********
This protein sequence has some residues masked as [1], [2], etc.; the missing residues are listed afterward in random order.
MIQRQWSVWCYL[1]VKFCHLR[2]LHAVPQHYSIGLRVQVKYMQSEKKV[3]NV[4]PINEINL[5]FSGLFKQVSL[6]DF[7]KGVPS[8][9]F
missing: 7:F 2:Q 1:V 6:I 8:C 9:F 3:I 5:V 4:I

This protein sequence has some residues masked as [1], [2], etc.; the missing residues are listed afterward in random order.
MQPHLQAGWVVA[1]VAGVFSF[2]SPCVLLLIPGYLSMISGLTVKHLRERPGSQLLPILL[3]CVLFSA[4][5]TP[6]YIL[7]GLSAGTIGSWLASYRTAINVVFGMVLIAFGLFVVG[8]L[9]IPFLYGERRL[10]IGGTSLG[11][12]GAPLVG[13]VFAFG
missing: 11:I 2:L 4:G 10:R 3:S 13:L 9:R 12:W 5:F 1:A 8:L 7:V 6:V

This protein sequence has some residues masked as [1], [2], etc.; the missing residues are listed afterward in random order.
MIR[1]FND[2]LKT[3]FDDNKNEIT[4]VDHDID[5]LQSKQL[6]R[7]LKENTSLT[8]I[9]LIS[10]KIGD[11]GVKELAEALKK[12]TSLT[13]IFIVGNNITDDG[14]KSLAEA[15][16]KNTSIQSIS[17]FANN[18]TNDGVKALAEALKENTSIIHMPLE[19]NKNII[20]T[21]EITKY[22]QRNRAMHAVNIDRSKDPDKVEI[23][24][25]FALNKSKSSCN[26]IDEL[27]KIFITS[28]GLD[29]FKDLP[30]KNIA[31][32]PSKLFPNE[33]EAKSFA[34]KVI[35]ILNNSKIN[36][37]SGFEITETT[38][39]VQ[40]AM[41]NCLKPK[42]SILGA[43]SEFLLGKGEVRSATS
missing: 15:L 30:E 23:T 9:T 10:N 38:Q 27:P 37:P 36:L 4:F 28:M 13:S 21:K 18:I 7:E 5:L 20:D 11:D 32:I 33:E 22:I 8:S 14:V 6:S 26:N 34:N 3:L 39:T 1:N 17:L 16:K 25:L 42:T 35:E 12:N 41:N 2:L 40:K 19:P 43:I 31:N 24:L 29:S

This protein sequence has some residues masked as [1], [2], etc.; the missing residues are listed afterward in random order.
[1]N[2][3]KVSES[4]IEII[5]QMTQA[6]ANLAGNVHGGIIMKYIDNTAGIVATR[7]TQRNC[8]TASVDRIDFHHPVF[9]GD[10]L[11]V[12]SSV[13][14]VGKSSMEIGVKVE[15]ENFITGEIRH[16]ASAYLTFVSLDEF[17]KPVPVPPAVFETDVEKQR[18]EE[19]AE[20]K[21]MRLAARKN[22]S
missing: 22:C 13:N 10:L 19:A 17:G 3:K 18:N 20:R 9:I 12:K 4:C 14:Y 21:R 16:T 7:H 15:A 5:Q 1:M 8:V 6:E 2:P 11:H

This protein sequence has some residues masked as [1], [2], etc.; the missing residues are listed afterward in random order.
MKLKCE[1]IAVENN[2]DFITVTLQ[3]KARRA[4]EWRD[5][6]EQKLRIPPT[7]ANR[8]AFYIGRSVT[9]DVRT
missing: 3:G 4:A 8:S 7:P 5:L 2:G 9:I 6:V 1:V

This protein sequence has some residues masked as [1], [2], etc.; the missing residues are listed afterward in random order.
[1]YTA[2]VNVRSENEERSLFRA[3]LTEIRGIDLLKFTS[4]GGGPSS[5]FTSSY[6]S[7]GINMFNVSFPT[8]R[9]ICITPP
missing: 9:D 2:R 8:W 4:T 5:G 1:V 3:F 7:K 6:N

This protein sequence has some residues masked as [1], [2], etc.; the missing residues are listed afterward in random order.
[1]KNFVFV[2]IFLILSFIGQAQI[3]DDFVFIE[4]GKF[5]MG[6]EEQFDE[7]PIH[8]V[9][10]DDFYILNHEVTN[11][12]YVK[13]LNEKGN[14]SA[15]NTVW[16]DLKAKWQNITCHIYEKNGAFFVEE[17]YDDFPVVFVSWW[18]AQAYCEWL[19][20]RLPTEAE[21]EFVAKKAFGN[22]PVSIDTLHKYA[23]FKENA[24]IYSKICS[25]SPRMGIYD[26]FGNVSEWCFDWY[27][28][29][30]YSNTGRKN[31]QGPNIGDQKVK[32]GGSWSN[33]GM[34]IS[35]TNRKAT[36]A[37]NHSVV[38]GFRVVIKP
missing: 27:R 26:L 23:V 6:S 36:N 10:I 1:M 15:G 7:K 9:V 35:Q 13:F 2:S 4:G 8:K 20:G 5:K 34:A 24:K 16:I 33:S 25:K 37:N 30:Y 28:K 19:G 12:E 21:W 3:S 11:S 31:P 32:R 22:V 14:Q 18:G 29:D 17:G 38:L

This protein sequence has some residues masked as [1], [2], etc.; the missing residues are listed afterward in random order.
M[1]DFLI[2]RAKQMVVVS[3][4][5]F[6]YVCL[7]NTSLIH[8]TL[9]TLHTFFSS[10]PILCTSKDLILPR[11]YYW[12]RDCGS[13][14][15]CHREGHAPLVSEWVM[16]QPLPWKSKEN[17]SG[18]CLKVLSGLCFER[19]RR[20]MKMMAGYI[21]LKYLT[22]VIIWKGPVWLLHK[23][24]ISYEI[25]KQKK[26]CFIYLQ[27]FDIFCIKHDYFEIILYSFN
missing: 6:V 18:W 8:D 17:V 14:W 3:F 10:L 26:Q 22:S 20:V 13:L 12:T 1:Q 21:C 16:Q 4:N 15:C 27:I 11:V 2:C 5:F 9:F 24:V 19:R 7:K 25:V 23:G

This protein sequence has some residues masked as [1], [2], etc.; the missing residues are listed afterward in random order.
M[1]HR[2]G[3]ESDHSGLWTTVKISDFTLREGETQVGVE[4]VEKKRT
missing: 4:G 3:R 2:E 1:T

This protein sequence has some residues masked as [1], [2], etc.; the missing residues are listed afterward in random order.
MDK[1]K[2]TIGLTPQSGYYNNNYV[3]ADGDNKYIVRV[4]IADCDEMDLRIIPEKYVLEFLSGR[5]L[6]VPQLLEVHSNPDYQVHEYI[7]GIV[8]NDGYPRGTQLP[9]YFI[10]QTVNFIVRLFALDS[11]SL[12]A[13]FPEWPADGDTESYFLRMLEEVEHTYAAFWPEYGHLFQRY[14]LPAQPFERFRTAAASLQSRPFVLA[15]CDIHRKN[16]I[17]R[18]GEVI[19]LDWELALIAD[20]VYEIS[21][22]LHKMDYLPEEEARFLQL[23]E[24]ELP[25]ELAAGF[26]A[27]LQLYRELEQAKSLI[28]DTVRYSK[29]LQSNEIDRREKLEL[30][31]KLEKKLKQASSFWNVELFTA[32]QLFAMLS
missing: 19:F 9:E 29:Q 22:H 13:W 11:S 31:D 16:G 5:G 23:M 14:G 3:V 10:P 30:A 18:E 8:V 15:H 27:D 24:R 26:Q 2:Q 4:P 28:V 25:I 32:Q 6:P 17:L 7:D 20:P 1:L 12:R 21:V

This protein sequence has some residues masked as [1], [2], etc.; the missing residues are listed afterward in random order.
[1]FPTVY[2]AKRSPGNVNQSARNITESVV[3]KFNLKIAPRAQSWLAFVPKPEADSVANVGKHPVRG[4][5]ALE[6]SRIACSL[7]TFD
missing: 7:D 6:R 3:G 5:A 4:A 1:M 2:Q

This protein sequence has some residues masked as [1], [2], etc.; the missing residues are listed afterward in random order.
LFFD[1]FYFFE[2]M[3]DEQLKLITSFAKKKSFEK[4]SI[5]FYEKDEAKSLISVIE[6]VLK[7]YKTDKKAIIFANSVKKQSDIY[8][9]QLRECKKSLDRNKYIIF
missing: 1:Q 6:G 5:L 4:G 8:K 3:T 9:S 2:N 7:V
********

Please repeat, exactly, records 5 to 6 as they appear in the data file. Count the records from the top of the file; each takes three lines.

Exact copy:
This protein sequence has some residues masked as [1], [2], etc.; the missing residues are listed afterward in random order.
MKLKCE[1]IAVENN[2]DFITVTLQ[3]KARRA[4]EWRD[5][6]EQKLRIPPT[7]ANR[8]AFYIGRSVT[9]DVRT
missing: 3:G 4:A 8:S 7:P 5:L 2:G 9:I 6:V 1:V

This protein sequence has some residues masked as [1], [2], etc.; the missing residues are listed afterward in random order.
[1]YTA[2]VNVRSENEERSLFRA[3]LTEIRGIDLLKFTS[4]GGGPSS[5]FTSSY[6]S[7]GINMFNVSFPT[8]R[9]ICITPP
missing: 9:D 2:R 8:W 4:T 5:G 1:V 3:F 7:K 6:N